A young Phil Spector played the distinctive lead guitar solo on The Drifters’ recording.
I’ve been involved with an office JEOPARDY! game. A recent clue: “A hundred shouting signs shed down their bright fantastic glow” in Claude McKay’s “On” this NYC street. No idea, but because of a question I’d missed earlier, I take a guess, and it’s correct.
Here’s On Broadway by Claude McKay, a rather melancholy piece: Upon the merry crowd and lines
Of moving carriages below.
Oh wonderful is Broadway — only
My heart, my heart is lonely.
“Jerry Leiber and Mike Stoller liked the song but felt that it was not quite right [for the Drifters] and the four held an overnight brainstorming session which culminated in the better-known version of the song, now with a rock-oriented groove and with a more bluesy feel… A young Phil Spector played the distinctive lead guitar solo on The Drifters’ recording.”
“George Benson’s version… from his 1978 album Weekend in L.A…. won a Grammy Award for Best R&B Vocal Performance. The song appeared in the films Big Business and American Beauty, and… was used in the 1979 film All That Jazz in a sequence that featured dancers on stage auditioning for a musical similar to Chicago. George Benson also performed “On Broadway” with Clifford and the Rhythm Rats for the 1994 Muppet album Kermit Unpigged.”
GayProf noted Perry when he wrote: “Numerous songs en vogue right now celebrate women consuming alcohol to the point of blacking out, hooking up, or hurling (not always in that order). ”
Because I was out of town, I managed to miss a couple of significant cultural anniversaries. One was the 50th anniversary of the first real Marvel superhero comic, the Fantastic Four, by Stan Lee and Jack “King” Kirby. Mark Evanier explains why it had a November cover date. Check out this hour-long Kirby documentary. And here’s a link to the intro to the FF TV show.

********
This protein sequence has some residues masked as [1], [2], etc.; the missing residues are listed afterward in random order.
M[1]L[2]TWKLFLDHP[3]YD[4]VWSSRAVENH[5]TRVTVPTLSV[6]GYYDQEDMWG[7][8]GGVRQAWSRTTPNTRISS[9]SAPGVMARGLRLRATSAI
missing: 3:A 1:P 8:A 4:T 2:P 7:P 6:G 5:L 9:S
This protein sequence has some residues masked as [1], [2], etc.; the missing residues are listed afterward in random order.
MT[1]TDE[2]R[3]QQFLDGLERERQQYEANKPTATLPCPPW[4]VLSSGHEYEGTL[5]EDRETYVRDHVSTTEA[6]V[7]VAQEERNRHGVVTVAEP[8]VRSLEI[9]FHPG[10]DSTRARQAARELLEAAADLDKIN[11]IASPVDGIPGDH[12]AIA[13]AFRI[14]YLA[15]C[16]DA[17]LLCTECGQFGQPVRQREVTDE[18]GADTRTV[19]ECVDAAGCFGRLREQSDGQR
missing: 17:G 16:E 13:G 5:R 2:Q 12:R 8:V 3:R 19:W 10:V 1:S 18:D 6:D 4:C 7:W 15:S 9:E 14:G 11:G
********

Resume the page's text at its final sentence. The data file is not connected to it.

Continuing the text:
The other was the 100th anniversary of the birth of Lucille Ball. I watched most, if not all, of the episodes of every single one of her ongoing series, from the seminal I Love Lucy (1951-1957; 8.9 out of 10 on the IMDB scale), which started before even TV Guide and I were born but lives through the clever concept known as the rerun; to the star-studded (and too long, in my recollection) episodes of The Lucy-Desi Comedy Hour (1957-1960; 8.6); to The Lucy Show (1962–1968; 7.3), which was the one with Lucy as Lucy Carmichael, Vivian Vance (Ethel Mertz in the earlier shows) as Viv, and Gale Gordon as Lucy’s testy boss, Mr. Mooney.
Then there was Here’s Lucy (1968–1974, 6.8), where “Lucy Carter, a widow with two teen children [played her real kids with Desi Arnaz, Lucie and Desi Jr.] takes a job as a secretary for her stuffy brother-in-law [Gale Gordon, again.] Finally, there was Life with Lucy (1986; 6.0) “Lucy Barker, now a grandmother living with her daughter’s family” Gale Gordon also appeared in this show.
They declined in quality somewhat – Life with Lucy was particularly bad, as I recall – but if I didn’t quite LOVE Lucy, I liked the woman from upstate New York (Jamestown) quite a bit.
On Star Trek: The Next Generation, Data could reproduce the voices of humans with perfect fidelity. Brent Spiner can do the same with the voice of Patrick Stewart. My new Kickstarter fave: Stripped is a documentary love letter to cartoonists and comic writers who’ve delighted newspaper readers for decades. Since 2008, 166 newspapers have shut down, leaving the future uncertain for many syndicated cartoonists. Amidst this industry upheaval, Stripped follows 60 cartoonists, including luminaries like Jim Davis, Scott McCloud, and Jeff Keane, as they navigate the uncharted waters of a new digital world.
Roger Green, the proprietor of Hair by Roger, said noise and vibrations from the work were spoiling the salon’s ‘peaceful environment’. A spokesperson from United Utilities said: “We are fully aware of the impact this scheme has had on the community…”